Nature Unbound X – The next glaciation

Climate Etc.

by Javier

Summary: The IPCC expresses virtual certainty that a glaciation is not possible for the next 50 Kyr if CO2levels remain above 300 ppm. It is the long interglacial hypothesis. Analysis of interglacials of the past 800 Kyr shows they depend on obliquity-linked summer energy, ice-volume, and eccentricity, and they end at glacial inception after ~ 6000 years of Neoglaciation-type temperature decline. The lag between orbital forcing and ice volume change indicates the orbital threshold for glacial inception is crossed thousands of years before glacial inception, and the Holocene went through that threshold long ago. In the absence of sufficient anthropogenic forcing glacial inception should take place in 1500-2500 years. The long interglacial hypothesis rests on the wrong astronomical parameter, high-equilibrium climate sensitivity to CO2, and uncertain model predictions of very long-tailed CO2decay. It is not possible to determine at present if…

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The debate: my presentation

Climate Etc.

by Judith Curry

My presentation  is provided here.  This is being posted at the start of the event.

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Models Wrong on Climate Sensitivity and Transient Climate Response

A recent update to the LC15 paper published by Nic Lewis and Judith Curry in the Journal of Climate (“The impact of recent forcing and ocean heat uptake data on estimates of climate sensitivity“) determines that “high ECS and TCR values derived from a majority of CMIP5 climate models are inconsistent with observed warming during the historical period.”

In other words, the models predict way to much warming and do not match reality. More about the update here.


Figure 2 (based on Figure 4 of LC18)  Estimated probability density functions for ECS and TCR using each main results period combination. Original GMST refers to use of the HadCRUT4v5 record; Infilled GMST refers to use of the Had4_krig_v2 record. Box plots show probability percentiles, accounting for probability beyond the range plotted: 5–95 (bars at line ends), 17–83 (box-ends) and 50 (bar in box: median). Lime green shading shows the AR5 ‘likely’ (17–83% or better) ranges.

Sea level rise acceleration (or not): Part III – 19th & 20th century observations

“As a result, we see that some ‘very likely’ and ‘likely’ conclusions from the AR4 and AR5 that are ‘very likely’ to be overturned by the AR6.” –Judith Curry

Climate Etc.

By Judith Curry

We are in the uncomfortable position of extrapolating into the next century without understanding the last.” – Walter Munk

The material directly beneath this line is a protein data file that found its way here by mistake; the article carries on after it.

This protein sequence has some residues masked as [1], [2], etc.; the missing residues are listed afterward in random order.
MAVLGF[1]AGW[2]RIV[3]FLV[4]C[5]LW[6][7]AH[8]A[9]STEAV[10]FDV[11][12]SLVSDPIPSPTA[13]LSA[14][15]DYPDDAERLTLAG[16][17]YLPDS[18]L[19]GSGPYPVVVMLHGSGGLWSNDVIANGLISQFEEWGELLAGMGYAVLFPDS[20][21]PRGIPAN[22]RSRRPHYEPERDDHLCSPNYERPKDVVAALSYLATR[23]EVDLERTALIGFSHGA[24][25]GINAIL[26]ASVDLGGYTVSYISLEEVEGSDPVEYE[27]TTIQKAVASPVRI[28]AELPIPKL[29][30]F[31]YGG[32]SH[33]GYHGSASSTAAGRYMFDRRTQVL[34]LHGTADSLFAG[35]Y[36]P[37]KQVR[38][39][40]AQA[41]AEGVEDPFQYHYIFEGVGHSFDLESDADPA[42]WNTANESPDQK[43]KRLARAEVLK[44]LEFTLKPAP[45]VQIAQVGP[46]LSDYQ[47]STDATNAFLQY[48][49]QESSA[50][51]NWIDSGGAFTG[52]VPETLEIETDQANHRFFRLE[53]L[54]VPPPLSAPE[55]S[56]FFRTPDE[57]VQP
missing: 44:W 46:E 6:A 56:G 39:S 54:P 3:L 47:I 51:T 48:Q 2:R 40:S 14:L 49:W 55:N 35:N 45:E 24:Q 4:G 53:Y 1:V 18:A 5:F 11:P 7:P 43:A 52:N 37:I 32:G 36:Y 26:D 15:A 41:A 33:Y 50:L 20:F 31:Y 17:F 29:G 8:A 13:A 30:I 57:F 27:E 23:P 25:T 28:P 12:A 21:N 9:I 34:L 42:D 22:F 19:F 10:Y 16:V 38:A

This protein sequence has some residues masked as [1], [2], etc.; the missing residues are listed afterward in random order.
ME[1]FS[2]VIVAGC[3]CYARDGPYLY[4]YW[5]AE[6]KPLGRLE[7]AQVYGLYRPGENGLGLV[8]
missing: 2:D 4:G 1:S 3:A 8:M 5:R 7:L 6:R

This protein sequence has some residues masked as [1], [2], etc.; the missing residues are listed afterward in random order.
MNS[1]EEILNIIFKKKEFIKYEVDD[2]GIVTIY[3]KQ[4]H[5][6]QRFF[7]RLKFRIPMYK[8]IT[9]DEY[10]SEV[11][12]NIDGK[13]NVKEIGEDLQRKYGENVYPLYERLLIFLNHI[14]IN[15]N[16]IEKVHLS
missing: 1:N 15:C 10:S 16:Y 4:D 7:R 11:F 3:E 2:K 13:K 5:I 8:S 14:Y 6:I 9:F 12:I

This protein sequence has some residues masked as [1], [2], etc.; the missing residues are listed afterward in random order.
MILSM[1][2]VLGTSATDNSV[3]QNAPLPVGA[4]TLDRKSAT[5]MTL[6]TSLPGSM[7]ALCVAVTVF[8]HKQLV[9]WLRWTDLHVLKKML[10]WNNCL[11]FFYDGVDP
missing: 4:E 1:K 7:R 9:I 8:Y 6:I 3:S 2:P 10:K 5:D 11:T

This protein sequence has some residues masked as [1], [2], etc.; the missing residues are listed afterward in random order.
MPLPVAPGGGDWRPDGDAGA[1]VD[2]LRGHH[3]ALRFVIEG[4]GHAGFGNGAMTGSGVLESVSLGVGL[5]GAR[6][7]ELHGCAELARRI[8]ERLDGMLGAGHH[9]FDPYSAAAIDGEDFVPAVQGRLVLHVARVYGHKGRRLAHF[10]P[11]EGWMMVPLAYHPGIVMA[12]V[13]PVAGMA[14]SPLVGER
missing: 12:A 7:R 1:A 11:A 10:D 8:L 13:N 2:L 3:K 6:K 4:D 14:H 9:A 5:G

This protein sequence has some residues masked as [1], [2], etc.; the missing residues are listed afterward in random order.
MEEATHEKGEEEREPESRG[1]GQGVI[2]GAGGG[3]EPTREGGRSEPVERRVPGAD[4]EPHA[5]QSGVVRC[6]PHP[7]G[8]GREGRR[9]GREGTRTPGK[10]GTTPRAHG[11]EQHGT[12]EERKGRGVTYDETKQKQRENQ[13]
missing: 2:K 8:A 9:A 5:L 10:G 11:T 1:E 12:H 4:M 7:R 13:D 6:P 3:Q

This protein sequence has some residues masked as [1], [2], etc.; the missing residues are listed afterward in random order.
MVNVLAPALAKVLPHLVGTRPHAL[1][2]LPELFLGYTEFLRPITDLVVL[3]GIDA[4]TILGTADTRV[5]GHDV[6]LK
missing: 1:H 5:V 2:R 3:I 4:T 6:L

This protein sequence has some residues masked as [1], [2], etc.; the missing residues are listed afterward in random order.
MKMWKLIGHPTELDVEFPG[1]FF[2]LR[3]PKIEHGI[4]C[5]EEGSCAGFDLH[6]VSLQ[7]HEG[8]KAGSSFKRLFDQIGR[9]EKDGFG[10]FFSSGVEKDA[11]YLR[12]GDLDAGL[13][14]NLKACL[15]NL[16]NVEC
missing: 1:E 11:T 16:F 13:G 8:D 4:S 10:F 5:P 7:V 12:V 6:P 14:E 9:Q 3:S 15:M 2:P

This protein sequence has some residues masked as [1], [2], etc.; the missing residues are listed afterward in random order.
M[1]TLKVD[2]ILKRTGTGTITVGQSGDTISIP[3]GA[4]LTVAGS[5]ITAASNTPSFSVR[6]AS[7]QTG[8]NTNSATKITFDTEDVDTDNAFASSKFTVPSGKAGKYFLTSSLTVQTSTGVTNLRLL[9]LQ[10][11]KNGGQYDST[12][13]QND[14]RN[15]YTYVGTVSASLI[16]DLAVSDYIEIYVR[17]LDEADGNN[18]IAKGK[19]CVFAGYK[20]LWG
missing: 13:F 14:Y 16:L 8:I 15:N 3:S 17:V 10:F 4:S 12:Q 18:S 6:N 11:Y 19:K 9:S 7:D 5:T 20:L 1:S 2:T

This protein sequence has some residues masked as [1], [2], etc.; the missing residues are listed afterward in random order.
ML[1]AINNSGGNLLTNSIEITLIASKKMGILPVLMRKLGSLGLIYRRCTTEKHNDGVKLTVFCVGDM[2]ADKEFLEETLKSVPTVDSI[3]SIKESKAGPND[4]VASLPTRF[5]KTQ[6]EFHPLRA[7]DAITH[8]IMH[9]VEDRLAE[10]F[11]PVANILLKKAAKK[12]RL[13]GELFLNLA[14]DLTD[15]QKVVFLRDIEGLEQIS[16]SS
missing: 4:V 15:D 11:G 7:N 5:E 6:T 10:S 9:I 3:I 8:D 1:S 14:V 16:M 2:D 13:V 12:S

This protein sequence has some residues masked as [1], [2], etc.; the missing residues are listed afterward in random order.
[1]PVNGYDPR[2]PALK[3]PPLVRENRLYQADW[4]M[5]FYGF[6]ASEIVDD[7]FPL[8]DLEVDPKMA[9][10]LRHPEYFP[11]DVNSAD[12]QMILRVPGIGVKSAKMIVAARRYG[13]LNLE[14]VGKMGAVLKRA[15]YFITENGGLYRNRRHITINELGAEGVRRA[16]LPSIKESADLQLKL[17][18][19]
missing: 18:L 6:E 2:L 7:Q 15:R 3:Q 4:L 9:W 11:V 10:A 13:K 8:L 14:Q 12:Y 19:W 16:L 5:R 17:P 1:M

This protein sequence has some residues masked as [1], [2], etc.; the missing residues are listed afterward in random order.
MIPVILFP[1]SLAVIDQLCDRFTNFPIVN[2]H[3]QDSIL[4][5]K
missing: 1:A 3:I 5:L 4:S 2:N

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Sea level rise acceleration (or not): Part II – The geological record

Climate Etc.

By Judith Curry

Part II of the Climate Etc. series on sea level rise –the geological record provides context for the recent sea level rise.

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Host of Studies Show No Drought/Forest Fire Trend

Reblogged from NoTricksZone

Not climate change: forest fires in the USA controlled by El Nino, arson and land use changes

By Dr. Sebastian Lüning and Prof. Fritz Vahrenholt
(German text translated/edited by P Gosselin)

Droughts increase the risk of forest fires; that’s logical. However it is false to reflexively assign every forest fire to climate change. There have always been droughts and forest fires. Anyone wishing to shift the blame over to climate change first has to show that the trend has already deviated from the range of natural variability. For many, that is simply too much work.


2004 – 2014 burn acreage trend is falling. Chart source: Tony Heller.

[see rest of post here]

New study shows that the climate models get it very wrong on cloud coverage

A new study by Yin and Porporato published on December 22 in Nature Communications, concludes that “most GCMs present considerable discrepancies in the standard deviation (σ) and centroid (c) of cloud cycles.” The authors conclude that the systematic error in the models leads to an over estimate of radiative energy from the sun of 1 to 2 watts per square meter which is roughly half of the 3.7 watts additional radiative forcing attributed to all the CO2 produced since the beginning of the industrial age.

Proof that the recent slowdown is statistically significant (correcting for autocorrelation)

Watts Up With That?

Guest essay by Sheldon Walker


In my last article I attempted to present evidence that the recent slowdown was statistically significant (at the 99% confidence level).

Some people raised objections to my results, because my regressions did not account for autocorrelation in the data. In response to these objections, I have repeated my analysis using the AR1 model to account for autocorrelation.

By definition, the warming rate during a slowdown must be less than the warming rate at some other time. But what “other time” should be used. In theory, if the warming rate dropped from high to average, then that would be a slowdown. That is not the definition that I am going to use. My definition of a slowdown is when the warming rate decreases to below the average warming rate. But there is an important second condition. It is only considered to be a slowdown when…

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Sea level rise acceleration (or not): Part I – Introduction

Climate Etc.

by Judith Curry

Introduction and context for a new Climate Etc. series on sea level rise.

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